Florida Legislature Taking Steps to Resume Death Penalty Cases - NBC 6 South Florida

Florida Legislature Taking Steps to Resume Death Penalty Cases

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    NEWSLETTERS

    Current cases are being held up after a recent decision said all verdicts must be by a unanimous vote.

    (Published Tuesday, Feb. 7, 2017)

    With death penalty cases grinding to a halt across the state, the Florida Legislature is finally taking its first - and probably only steps - to fix the law so prosecutors can resume cases once again.

    Legislators are moving ahead with a measure that would require a unanimous jury verdict in cases where the death penalty is being sought.

    Just a year ago legislators rejected the idea, but the state Supreme Court last October struck down a 2016 law that said the death penalty could be imposed after a 10-2 jury vote.

    A Senate panel on Monday approved a bill requiring a unanimous jury verdict and a similar measure is being considered in the state House. The legislation could be among the first bills passed and sent to Gov. Rick Scott when the session officially kicks off in March.

    “It is important that we have an orderly system of justice in place for both families of victims and individuals charged with serious crimes,'' said Sen. Randolph Bracy, an Ocoee Democrat who sponsored the bill. “This legislation removes ambiguity from our death penalty statute, which will help reduce delays in due process for all parties involved in death penalty cases.''

    Bracy's bill, however, doesn't address other questions raised by recent court decisions, including whether or not the state's nearly 400 current death row inmates deserve a new sentencing hearing if a jury did not unanimously recommend the death penalty.

    Katie Betta, a spokeswoman for Senate President Joe Negron, said he wants to keep the legislation narrow to get it passed quickly.

    Florida's death penalty law has been thrown into a confusing and chaotic situation because of a case involving Timothy Lee Hurst, who was convicted of using a box cutter to kill a co-worker at a Pensacola Popeye's restaurant in 1998. A jury had divided 7-5 over whether Hurst deserved to die, but a judge imposed the death sentence.

    The state Supreme Court initially upheld that sentence, but the U.S. Supreme Court a year ago declared the state's death penalty sentencing law unconstitutional because it gave too much power to judges to make the ultimate decision. Since that time, Florida has not gone ahead with any executions.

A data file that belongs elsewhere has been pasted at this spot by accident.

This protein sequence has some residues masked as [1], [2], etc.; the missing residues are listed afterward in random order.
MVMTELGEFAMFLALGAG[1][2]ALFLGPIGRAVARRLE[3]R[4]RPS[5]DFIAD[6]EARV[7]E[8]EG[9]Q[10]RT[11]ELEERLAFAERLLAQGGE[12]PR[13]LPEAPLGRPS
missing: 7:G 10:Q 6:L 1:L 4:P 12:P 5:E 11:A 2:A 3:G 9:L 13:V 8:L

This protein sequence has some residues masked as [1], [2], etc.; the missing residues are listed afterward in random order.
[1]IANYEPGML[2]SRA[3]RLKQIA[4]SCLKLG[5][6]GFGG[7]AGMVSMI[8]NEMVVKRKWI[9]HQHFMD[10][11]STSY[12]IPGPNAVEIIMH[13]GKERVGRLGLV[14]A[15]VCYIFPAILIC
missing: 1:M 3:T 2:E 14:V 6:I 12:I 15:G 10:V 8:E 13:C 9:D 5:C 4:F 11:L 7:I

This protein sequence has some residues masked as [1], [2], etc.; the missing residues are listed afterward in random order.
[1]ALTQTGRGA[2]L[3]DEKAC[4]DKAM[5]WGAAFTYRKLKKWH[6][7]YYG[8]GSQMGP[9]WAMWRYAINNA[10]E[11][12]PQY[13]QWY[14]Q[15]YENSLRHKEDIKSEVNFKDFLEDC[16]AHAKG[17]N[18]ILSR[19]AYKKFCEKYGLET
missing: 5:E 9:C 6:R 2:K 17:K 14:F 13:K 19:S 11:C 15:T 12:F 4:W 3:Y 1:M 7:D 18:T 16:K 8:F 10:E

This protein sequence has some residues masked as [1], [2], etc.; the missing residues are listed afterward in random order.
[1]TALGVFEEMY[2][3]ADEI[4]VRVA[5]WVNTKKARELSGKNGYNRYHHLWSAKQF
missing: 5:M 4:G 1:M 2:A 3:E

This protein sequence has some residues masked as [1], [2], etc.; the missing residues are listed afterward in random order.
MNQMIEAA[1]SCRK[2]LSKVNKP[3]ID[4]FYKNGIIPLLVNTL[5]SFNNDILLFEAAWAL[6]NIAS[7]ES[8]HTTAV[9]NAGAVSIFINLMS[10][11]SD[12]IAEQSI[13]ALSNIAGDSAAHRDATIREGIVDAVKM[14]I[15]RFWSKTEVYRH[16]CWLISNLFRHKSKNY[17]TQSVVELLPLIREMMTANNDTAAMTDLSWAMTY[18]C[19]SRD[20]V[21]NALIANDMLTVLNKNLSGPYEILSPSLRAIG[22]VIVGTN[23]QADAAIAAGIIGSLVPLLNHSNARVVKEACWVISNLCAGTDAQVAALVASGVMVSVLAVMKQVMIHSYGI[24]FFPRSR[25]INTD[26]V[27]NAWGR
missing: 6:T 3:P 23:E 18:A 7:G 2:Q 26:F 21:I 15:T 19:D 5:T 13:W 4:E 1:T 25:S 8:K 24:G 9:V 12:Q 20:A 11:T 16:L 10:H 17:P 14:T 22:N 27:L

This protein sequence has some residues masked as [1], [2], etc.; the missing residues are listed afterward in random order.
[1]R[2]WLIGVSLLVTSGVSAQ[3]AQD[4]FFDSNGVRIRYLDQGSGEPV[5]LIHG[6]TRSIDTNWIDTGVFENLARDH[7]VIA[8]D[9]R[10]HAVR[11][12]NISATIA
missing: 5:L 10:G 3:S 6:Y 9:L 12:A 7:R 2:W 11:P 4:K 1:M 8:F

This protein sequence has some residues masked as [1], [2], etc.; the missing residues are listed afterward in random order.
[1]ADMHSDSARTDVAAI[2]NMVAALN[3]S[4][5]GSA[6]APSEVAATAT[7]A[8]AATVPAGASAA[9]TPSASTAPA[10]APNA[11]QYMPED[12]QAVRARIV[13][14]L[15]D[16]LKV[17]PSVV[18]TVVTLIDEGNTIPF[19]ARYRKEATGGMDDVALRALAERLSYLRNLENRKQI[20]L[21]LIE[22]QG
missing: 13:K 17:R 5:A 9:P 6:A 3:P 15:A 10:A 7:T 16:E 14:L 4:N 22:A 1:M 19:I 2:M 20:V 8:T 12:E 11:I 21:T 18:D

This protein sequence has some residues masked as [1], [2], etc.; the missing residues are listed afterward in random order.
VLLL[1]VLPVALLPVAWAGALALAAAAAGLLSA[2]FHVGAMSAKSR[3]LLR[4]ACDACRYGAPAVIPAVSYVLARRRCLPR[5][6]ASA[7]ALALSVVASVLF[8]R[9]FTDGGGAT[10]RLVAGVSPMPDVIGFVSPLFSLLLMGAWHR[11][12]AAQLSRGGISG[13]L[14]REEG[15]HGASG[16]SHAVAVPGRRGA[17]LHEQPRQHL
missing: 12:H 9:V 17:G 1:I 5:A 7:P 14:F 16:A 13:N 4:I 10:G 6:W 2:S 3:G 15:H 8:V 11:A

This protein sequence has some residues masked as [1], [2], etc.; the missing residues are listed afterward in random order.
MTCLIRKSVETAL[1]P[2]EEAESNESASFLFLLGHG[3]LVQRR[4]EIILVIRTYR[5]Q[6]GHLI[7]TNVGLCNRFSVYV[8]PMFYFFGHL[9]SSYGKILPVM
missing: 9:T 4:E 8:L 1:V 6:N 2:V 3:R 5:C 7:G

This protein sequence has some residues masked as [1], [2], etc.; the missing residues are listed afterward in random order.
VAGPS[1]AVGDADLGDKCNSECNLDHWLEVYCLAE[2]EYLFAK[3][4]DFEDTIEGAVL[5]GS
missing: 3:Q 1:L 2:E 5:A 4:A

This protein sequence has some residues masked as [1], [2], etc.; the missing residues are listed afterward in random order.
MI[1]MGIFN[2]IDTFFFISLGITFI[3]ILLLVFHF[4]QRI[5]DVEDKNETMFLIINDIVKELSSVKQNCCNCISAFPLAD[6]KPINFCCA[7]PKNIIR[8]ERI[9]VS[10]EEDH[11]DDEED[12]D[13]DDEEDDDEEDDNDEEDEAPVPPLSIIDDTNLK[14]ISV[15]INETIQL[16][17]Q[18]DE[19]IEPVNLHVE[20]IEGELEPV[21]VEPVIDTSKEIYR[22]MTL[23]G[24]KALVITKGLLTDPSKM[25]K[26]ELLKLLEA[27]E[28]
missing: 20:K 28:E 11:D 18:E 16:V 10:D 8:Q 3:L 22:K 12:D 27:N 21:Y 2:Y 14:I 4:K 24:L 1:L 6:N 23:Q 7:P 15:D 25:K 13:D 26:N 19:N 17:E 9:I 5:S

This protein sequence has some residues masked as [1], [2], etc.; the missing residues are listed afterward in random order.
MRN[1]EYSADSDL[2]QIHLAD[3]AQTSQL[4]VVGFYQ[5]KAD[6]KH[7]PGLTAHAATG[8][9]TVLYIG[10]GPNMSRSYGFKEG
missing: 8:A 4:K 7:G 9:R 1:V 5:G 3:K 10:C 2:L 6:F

The Legislature responded by overhauling the law but, citing the case of serial killer Ted Bundy and others, rejected calls to require a unanimous jury decision in future cases.

    In the past three months, Florida justices have responded with a series of rulings that put the death penalty in limbo again. First the court struck down the law allowing a 10-2 jury vote, but then they followed it with another decision that found that all death sentences imposed before a key 2002 U.S. Supreme Court death penalty ruling can remain in place.

    The court in late December declared in a separate ruling that anyone who received a death sentence after that 2002 decision could be eligible for a new sentencing hearing.

    Bracy wanted to amend his bill so all current death row inmates would be treated the same but said he didn't have the votes to get the proposal adopted. Sen. Jeff Clemens, a Lake Worth Democrat, complained that legislators should be taking a comprehensive look at the death penalty to avoid having to deal with the issue year after year. But he said that some legislators are concerned they would look “weak'' on the death penalty.

    The Senate Criminal Justice Committee reported that there are more than 300 death penalty cases pending across the state, including 66 that are now ready for trial. Prosecutors have put some of these trials on hold while they wait for the Legislature to act.

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